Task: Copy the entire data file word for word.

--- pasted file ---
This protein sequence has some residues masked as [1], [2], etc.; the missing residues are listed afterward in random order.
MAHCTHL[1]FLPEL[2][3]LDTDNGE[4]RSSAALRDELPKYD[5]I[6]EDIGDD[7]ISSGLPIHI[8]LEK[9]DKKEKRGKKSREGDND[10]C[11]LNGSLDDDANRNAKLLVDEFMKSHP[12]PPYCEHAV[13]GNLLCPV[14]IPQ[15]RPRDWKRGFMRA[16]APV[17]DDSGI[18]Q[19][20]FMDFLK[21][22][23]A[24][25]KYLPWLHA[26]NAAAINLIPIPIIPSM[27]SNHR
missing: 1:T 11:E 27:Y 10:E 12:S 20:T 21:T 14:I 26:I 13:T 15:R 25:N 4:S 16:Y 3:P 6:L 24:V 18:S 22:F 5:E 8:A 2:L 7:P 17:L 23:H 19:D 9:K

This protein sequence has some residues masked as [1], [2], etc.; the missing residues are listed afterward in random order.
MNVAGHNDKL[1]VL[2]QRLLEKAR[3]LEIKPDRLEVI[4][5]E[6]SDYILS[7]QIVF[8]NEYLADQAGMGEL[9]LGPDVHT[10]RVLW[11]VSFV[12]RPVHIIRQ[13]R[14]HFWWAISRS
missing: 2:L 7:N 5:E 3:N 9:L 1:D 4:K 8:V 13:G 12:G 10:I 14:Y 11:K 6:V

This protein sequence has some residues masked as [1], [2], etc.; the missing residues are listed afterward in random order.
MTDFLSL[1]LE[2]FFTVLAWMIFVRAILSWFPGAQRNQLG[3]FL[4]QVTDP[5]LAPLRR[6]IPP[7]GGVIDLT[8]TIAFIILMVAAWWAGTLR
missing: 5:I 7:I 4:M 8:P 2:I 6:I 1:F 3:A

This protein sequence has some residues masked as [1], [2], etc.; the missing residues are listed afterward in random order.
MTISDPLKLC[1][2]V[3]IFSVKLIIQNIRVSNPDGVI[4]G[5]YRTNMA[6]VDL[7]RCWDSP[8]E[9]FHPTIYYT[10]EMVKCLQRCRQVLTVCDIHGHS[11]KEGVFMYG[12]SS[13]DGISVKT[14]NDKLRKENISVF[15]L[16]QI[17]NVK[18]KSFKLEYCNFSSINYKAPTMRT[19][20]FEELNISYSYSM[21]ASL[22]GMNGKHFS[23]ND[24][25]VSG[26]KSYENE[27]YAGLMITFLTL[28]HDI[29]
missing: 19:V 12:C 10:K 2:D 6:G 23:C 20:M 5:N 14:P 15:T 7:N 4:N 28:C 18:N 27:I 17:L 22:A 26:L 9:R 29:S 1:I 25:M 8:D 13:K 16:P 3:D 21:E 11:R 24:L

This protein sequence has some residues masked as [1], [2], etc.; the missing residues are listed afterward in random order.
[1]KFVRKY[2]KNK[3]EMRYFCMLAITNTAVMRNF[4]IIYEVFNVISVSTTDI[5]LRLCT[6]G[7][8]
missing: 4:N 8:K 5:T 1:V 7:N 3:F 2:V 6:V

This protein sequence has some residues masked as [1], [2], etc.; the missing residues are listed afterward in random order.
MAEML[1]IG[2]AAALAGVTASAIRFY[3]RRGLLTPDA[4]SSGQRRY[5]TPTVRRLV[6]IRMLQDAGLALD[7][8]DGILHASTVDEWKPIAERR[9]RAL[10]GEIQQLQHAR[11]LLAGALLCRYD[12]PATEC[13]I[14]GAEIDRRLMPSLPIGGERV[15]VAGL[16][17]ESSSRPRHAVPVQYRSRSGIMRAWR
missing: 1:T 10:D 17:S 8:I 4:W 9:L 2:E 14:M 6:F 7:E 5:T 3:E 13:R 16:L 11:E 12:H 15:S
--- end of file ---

This protein sequence has some residues masked as [1], [2], etc.; the missing residues are listed afterward in random order.
MAHCTHL[1]FLPEL[2][3]LDTDNGE[4]RSSAALRDELPKYD[5]I[6]EDIGDD[7]ISSGLPIHI[8]LEK[9]DKKEKRGKKSREGDND[10]C[11]LNGSLDDDANRNAKLLVDEFMKSHP[12]PPYCEHAV[13]GNLLCPV[14]IPQ[15]RPRDWKRGFMRA[16]APV[17]DDSGI[18]Q[19][20]FMDFLK[21][22][23]A[24][25]KYLPWLHA[26]NAAAINLIPIPIIPSM[27]SNHR
missing: 1:T 11:E 27:Y 10:E 12:S 20:T 21:T 14:I 26:I 13:T 15:R 25:N 4:S 16:Y 3:P 6:L 24:V 18:S 22:F 5:E 8:A 2:L 7:P 17:L 23:H 19:D 9:K

This protein sequence has some residues masked as [1], [2], etc.; the missing residues are listed afterward in random order.
MNVAGHNDKL[1]VL[2]QRLLEKAR[3]LEIKPDRLEVI[4][5]E[6]SDYILS[7]QIVF[8]NEYLADQAGMGEL[9]LGPDVHT[10]RVLW[11]VSFV[12]RPVHIIRQ[13]R[14]HFWWAISRS
missing: 2:L 7:N 5:E 3:N 9:L 1:D 4:K 8:V 13:G 12:G 10:I 14:Y 11:K 6:V

This protein sequence has some residues masked as [1], [2], etc.; the missing residues are listed afterward in random order.
MTDFLSL[1]LE[2]FFTVLAWMIFVRAILSWFPGAQRNQLG[3]FL[4]QVTDP[5]LAPLRR[6]IPP[7]GGVIDLT[8]TIAFIILMVAAWWAGTLR
missing: 5:I 7:I 4:M 8:P 2:I 6:I 1:F 3:A

This protein sequence has some residues masked as [1], [2], etc.; the missing residues are listed afterward in random order.
MTISDPLKLC[1][2]V[3]IFSVKLIIQNIRVSNPDGVI[4]G[5]YRTNMA[6]VDL[7]RCWDSP[8]E[9]FHPTIYYT[10]EMVKCLQRCRQVLTVCDIHGHS[11]KEGVFMYG[12]SS[13]DGISVKT[14]NDKLRKENISVF[15]L[16]QI[17]NVK[18]KSFKLEYCNFSSINYKAPTMRT[19][20]FEELNISYSYSM[21]ASL[22]GMNGKHFS[23]ND[24][25]VSG[26]KSYENE[27]YAGLMITFLTL[28]HDI[29]
missing: 19:V 12:C 10:K 2:D 6:G 23:C 20:M 5:N 14:P 15:T 7:N 4:N 28:C 18:N 27:I 17:L 22:A 26:L 9:R 29:S 1:I 25:M 8:D 13:K 16:P 3:D 21:E 11:R 24:L

This protein sequence has some residues masked as [1], [2], etc.; the missing residues are listed afterward in random order.
[1]KFVRKY[2]KNK[3]EMRYFCMLAITNTAVMRNF[4]IIYEVFNVISVSTTDI[5]LRLCT[6]G[7][8]
missing: 4:N 8:K 5:T 1:V 7:N 3:F 2:V 6:V

This protein sequence has some residues masked as [1], [2], etc.; the missing residues are listed afterward in random order.
MAEML[1]IG[2]AAALAGVTASAIRFY[3]RRGLLTPDA[4]SSGQRRY[5]TPTVRRLV[6]IRMLQDAGLALD[7][8]DGILHASTVDEWKPIAERR[9]RAL[10]GEIQQLQHAR[11]LLAGALLCRYD[12]PATEC[13]I[14]GAEIDRRLMPSLPIGGERV[15]VAGL[16][17]ESSSRPRHAVPVQYRSRSGIMRAWR
missing: 1:T 10:D 17:S 8:I 4:W 9:L 2:E 14:M 6:F 7:E 5:T 3:E 13:R 16:L 11:E 12:H 15:S